January 28, 2016 by Lyn Thorne-Alder
Enrie found herself clinging to Saydrie’s hand again, this time for her own comfort rather than his. Taikie trailed behind them as they walked to House Monitor Libkazaari’s office. They were all quiet. They had been quiet since they left the dining hall.
Perhaps she should have been expecting to see someone in the halls – the Instructors did not fold up like their maps after classes, of course – but she was still surprised to see Instructor Pelnyen coming out of Libkazaari’s office.
She was further surprised to see him somber and not at all sneering. He nodded at the three of them absently and walked by.
“Is everything all right, Instructor?” Enrie couldn’t have said why she asked, except that he was, like them, human.
He raised his chin and looked at her as if expecting a taunt. Enrie made sure her face showed nothing but concern. “I am doing quite well.” He was obviously lying. His voice cracked slightly as he continued. “Thank you for asking.”
“If there’s anything that I can do, please do let me know.”
The Instructor managed a sickly smile. “I doubt your teammate there would be pleased with you for that.”
Enrie didn’t look at Taikie. “I am sure that my teammates understand helping out those who might need it.” She bowed politely. “You are our Instructor. If there is anything I can do, please let me know.” She was repeating herself. Sometimes it was needed.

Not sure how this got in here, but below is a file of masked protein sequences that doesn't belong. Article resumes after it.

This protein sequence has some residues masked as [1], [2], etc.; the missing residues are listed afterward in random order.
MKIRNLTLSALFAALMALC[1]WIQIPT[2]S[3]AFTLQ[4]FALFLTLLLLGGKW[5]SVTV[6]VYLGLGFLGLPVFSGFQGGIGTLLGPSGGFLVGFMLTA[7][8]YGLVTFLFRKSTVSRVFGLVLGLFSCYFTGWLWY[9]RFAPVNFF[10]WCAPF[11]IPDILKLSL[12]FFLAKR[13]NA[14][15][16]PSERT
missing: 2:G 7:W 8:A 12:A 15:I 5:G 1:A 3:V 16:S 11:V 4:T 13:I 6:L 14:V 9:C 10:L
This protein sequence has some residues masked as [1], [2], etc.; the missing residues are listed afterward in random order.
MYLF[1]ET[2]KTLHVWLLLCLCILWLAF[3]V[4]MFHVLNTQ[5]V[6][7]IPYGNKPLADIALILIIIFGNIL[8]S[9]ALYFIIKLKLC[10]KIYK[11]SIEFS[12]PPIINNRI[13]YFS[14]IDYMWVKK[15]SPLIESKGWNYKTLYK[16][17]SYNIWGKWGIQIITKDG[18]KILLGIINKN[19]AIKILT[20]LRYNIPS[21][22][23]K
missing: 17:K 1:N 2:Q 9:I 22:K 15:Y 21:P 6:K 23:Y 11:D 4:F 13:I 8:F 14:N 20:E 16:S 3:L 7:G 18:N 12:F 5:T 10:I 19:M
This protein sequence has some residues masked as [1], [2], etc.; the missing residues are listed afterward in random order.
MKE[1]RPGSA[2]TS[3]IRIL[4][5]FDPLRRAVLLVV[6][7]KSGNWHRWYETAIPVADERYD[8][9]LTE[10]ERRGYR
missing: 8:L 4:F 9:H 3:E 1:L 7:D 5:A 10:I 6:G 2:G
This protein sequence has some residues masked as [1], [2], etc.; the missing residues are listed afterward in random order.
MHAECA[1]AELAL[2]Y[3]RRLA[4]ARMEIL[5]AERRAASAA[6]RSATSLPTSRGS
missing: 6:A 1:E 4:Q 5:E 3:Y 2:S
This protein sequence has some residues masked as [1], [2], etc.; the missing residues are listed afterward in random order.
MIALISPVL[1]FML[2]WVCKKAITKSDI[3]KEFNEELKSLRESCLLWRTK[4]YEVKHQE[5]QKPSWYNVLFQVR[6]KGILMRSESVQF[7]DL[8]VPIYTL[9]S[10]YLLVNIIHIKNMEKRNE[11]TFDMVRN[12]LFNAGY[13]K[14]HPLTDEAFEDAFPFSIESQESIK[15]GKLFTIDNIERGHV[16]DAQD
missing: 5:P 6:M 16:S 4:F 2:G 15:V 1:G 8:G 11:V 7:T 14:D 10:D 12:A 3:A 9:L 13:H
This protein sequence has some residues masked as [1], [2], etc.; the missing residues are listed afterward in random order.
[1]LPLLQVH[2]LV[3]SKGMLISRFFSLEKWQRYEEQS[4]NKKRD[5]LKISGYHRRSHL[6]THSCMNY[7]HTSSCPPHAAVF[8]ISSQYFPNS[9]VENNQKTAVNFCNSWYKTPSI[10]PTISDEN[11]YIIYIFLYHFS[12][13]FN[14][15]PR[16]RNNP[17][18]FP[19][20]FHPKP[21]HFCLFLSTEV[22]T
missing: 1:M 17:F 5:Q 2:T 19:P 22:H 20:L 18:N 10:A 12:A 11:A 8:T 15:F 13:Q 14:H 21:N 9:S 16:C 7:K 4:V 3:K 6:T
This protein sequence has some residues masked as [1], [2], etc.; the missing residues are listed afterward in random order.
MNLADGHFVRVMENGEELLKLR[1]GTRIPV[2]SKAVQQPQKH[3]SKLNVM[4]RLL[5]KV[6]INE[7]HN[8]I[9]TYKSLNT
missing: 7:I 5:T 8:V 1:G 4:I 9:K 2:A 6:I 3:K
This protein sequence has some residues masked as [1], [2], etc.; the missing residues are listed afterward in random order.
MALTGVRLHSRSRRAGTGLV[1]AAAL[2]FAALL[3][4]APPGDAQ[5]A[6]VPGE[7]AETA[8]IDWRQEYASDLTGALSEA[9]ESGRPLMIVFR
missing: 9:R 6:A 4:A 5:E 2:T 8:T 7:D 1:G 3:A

“I doubt there will be anything you could do. Still, thank you.” He nodded more politely than she could remember seeing from him and headed off.
Enrie turned to look at Taikie and Saydrie – mostly at Taikie, who really did have reason enough to dislike the man. She was looking thoughtful, however, and not at all distressed.
“I wonder if he’ll say anything to you.” It was the same tone of voice Taikie used when studying a piece of machinery.
“Probably not. But it was the proper thing to do.” Enrie thought she, herself, sounded a bit too much like she was bowing at temple. “I mean,”
“It was,” Saydrie agreed. “It didn’t hurt us at all, and it might help him. Or,” he added in a less kind tone of voice, “it might just confuse him, which would not be that much to the negative, either.”
Enrie snorted. “Is he our enemy then?”
“I think that’s up to him.” Taikie was still sounding very thoughtful. “It seems like many things are changing that don’t involve us.”
“And even the things that do involve us are so much bigger than us.” She glanced at Saydrie, thinking about the Cevati Bitrani and all the trouble they were causing. “Well, I can’t put this off much longer, can I?”
“Speaking of things that may be bigger than us.” Taikie cracked a small smile. “No, you can’t.” The smile vanished as quickly as it had come. “You’ve got to tell the House Monitor. And we might want to tell the Head of School, too. This is important, Enrie.”
Enrie swallowed. “I know.” She smiled weakly. “It’s not as if they’re close cousins?” she tried. “And they’re neither team nor House.”
It was an awfully weak justification, but it was going to have to do.
“Come on,” Taikie urged. “It won’t get any tastier for being left to get cold.”